Forgive Others Because You Need Forgiveness To

For if you forgive other people when they sin against you, your heavenly Father will also forgive you. But if you do not forgive others their sins, your Father will not forgive your sins.” (Matthew 6:14-15)

Forgiveness is a two-way street. You can’t expect others to forgive you if you are unwilling to forgive them.

Jesus says it like this: “For if you forgive other people when they sin against you, your heavenly Father will also forgive you. But if you do not forgive others their sins, your Father will not forgive your sins” (Matthew 6:14-15).

It’s a basic biblical truth. You reap what you sow. 

One time, a man came to John Wesley and said, “I could never forgive that person.” Wesley said, “Then I hope you never sin. When you are unforgiving, you’re burning the very bridge you need to walk across.” When you’re not forgiving of others, you’re setting yourself up to not be forgiven yourself. Because God says you’re going to need forgiveness in the future.

When I hear somebody say that they can’t forgive someone, I realize that person doesn’t understand forgiveness. If you understood forgiveness, you probably would be more able to do it. Many myths get in the way of our readiness to forgive. For example, here are three of the biggest misconceptions about forgiveness.

Forgiveness is not:

  1. Minimizing the seriousness of the offense. Forgiveness is a big deal. To forgive someone doesn’t mean the wrong against you doesn’t hurt. 
  2. The instant restoration of trust. Trust must be rebuilt over a period of time. If people hurt you over and over again, the Bible says you’re obligated to forgive them, but you are not obligated to instantly trust them. 
  3. Resuming the relationship without any changes. Forgiveness is not the same as a reunion of a relationship. Forgiveness is what you do if you’re offended. If the relationship is going to be restored, the offender has to do three things: repent, offer restitution where possible, and rebuild trust over a period of time.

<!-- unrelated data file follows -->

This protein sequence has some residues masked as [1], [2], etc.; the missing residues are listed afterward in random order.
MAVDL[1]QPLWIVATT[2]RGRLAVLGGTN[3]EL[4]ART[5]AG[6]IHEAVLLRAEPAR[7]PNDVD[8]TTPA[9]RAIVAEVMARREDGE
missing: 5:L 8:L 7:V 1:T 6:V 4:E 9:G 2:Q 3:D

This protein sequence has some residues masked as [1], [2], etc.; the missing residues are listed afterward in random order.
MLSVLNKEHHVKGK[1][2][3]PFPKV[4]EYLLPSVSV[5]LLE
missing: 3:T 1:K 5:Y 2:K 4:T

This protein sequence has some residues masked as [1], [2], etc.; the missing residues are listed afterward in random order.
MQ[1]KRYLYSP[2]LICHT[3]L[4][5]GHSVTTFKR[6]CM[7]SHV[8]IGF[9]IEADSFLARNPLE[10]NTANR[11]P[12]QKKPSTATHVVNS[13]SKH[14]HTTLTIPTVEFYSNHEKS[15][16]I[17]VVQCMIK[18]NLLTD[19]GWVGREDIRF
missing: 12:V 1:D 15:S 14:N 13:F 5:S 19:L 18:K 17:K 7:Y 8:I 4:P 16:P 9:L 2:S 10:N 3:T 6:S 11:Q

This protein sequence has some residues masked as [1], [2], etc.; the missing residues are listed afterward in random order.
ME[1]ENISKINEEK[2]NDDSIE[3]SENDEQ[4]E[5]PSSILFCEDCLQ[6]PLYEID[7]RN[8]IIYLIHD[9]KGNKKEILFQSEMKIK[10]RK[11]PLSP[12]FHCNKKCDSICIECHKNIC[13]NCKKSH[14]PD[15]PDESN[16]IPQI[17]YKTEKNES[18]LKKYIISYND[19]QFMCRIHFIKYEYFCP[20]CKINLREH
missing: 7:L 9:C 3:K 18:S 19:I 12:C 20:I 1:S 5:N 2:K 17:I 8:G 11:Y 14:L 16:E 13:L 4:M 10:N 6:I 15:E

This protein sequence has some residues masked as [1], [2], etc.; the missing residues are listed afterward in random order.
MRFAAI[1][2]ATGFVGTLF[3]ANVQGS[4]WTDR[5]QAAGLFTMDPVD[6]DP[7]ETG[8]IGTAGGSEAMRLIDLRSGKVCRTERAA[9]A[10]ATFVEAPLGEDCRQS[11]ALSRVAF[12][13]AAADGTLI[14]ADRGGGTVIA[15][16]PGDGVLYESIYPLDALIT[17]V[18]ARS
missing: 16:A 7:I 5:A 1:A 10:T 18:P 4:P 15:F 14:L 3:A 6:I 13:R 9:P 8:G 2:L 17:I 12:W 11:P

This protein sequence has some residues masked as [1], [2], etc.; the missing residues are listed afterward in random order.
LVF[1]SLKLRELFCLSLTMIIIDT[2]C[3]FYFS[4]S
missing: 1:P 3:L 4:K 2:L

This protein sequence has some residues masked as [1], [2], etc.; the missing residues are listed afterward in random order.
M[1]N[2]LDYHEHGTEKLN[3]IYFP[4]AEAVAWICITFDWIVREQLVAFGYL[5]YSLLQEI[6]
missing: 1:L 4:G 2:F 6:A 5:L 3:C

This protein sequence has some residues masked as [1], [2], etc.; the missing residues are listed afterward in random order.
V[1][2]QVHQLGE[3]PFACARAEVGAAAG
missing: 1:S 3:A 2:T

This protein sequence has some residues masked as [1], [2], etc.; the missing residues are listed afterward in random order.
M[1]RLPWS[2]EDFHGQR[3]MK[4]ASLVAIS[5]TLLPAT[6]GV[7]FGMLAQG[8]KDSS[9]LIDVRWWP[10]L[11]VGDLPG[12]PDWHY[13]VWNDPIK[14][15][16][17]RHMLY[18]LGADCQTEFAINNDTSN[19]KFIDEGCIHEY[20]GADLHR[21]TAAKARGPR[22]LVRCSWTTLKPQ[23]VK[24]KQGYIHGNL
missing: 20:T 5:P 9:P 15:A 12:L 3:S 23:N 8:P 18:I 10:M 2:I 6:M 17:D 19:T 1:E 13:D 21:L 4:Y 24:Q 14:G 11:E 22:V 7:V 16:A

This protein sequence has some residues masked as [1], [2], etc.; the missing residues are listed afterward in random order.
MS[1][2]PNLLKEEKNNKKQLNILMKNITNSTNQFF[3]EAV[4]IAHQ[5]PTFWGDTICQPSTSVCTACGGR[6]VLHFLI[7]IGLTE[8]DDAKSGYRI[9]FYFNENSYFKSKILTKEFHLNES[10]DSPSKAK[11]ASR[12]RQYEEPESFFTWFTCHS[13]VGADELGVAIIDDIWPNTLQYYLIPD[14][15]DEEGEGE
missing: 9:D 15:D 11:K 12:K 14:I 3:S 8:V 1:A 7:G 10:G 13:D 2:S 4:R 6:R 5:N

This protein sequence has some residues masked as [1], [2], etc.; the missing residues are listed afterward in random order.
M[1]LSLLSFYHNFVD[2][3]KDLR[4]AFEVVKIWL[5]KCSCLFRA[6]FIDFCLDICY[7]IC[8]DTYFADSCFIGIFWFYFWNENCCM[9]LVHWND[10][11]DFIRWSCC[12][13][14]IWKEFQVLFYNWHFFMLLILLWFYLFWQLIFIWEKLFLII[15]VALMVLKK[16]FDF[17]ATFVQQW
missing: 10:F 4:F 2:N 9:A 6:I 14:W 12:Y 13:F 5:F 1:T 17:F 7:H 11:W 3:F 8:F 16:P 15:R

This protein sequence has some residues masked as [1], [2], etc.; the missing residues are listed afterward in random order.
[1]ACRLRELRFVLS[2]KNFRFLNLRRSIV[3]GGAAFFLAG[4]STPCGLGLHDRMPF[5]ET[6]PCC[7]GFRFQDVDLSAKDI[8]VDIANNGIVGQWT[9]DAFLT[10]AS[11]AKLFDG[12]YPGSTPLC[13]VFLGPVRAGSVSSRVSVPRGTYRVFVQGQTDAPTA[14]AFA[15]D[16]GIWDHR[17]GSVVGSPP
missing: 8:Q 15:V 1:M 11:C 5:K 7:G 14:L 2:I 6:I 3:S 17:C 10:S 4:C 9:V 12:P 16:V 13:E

It’s time to forgive those who have hurt you. You’ll need the forgiveness of others later. Don’t withhold what you’ll depend upon soon.

Try Writing Down Your Prayers

“The LORD gave me this answer: ‘Write down clearly on tablets what I reveal to you, so that it can be read at a glance.'”Habakkuk 2:2

If you want to hear God speak, do this: Withdraw to a quiet place, wait patiently and expectantly, and ask God to give you a picture of what he wants to say to you. Then write down God’s responses to your questions.

In the book of Habakkuk, the Lord commands the author to “write down clearly on tablets what I reveal to you, so that it can be read at a glance” (Habakkuk 2:2).

That’s how we got the book of Habakkuk. In chapter one, Habakkuk wrote down what he said to God. And in chapter two, he wrote down what God said back to him.

That’s also how we got the book of Psalms; many of those psalms came directly from David’s quiet time. David meditated on the first five books of the Bible, the Torah, and then he wrote down his thoughts, and they’re called psalms. In many of the psalms, he starts out with what he’s feeling and then ends up writing down what God says.

If your prayer life is stuck in a rut, and you tend to pray the same things over and over “God, be with this person” or “Bless this food to the nourishment of our bodies” then here’s what you need to do: Start writing down your prayers.

“What? You mean I don’t have to say them?” That’s right! Writing them down is a prayer. God can hear it in your thoughts. Just write it down.

Is it okay to write out a prayer and then read it? Of course it is. When you’re writing it, you’re praying. When you’re reading it, you’re praying.

This is called the spiritual habit of journaling, and it’s one that all Christians should understand and practice.

A journal is not a diary. A diary is about the things you did. A journal is about the lessons you learned the mistakes you made and what God has taught you.